So far, we have had several attempts to ban Muslim immigration outright from select countries and multiple efforts to reduce the flux of immigration across the Mexican border, which has culminated into a substantial crisis as ICE has routinely separated migrant children from their families in an effort to undermine the attempts of those who seek political asylum in the United States for a chance at a new life, away from the horrors that they fled from. Our President and Congress have done nothing but degrade the concept of immigration from nations other than Europe.

Beyond just the United States, the status of immigration throughout Western Europe has come into question amidst a rising tide of right-wing candidates such as Marie Le Pen of France and political parties such as Alternative for Germany, who preach about the sanctity of national identity as the backbone of patriotism. Such contingents constantly prove their hypocrisy about the value of their so-called nationalism by pointing to national sports figures as a symbol of their countries prowess but then insulting those very athletes for their perceived lack of national character during a loss.

Whilst on the subject of the World Cup, no athlete comes more prominently to mind as a scapegoat for his national identity than Mesut Ozil, a key figure of the German National team (colloquially known as Die Mannschaft) who has been constantly ridiculed by the German right-wing for his perceived lack of Germanness due to his silence during the National Anthem (Ozil has stated that he prays during this time to ensure success), amongst a plethora of other accusations. Despite the overall poor performance of the entire German squad at this year's World Cup, it was Ozil who was singled out as a pariah by the AfD, and not for the first time.

Amongst all of the Germany squad, it is Ozil's Turkish roots that are the most heavily inspected, in spite of his unquestionable talent as one of the best midfielders in the game, and the status of other immigrants and the children of immigrants that have donned the black and white national jersey, including Sami Khedira, Lukas Podolski, and Miroslav Klose. When the team wins, they praise the strength of the collective unit; when they lose, it is often Ozil who is left taking the majority of the backlash himself. The hypocrisy of the right-wing in Europe truly is astounding.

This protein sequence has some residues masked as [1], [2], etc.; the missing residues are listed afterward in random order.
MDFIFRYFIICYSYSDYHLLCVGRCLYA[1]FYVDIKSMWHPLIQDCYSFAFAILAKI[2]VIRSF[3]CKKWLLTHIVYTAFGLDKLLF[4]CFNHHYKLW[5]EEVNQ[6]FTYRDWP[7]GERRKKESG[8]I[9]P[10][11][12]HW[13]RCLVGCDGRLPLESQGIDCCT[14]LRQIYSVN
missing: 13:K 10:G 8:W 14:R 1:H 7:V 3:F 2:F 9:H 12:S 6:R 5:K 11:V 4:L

Enter the French National team, a contingent of 23 players spanning a wealth of nationalities including the Democratic Republic of the Congo, Algeria, Guinea, Cameroon, Germany, Portugal, and Spain, amongst various others. All but 2 of these footballers were born and raised in France, and their devotion to their home allowed them to put aside their differences to fight together for the collective whole of Les Bleus, culminating in a victory that can be defined as a success story for all immigrants.

In the passion of the beautiful game, it mattered not who they were as individuals, but what they represented—the ethos of Liberty, Equality, and Fraternity that defined their character as a unit, and that is why they stand triumphant as world champions. The victory of the French at this year's World Cup is a symbolic icon of the value of diversity in today's world.

Related Content

Facebook Comments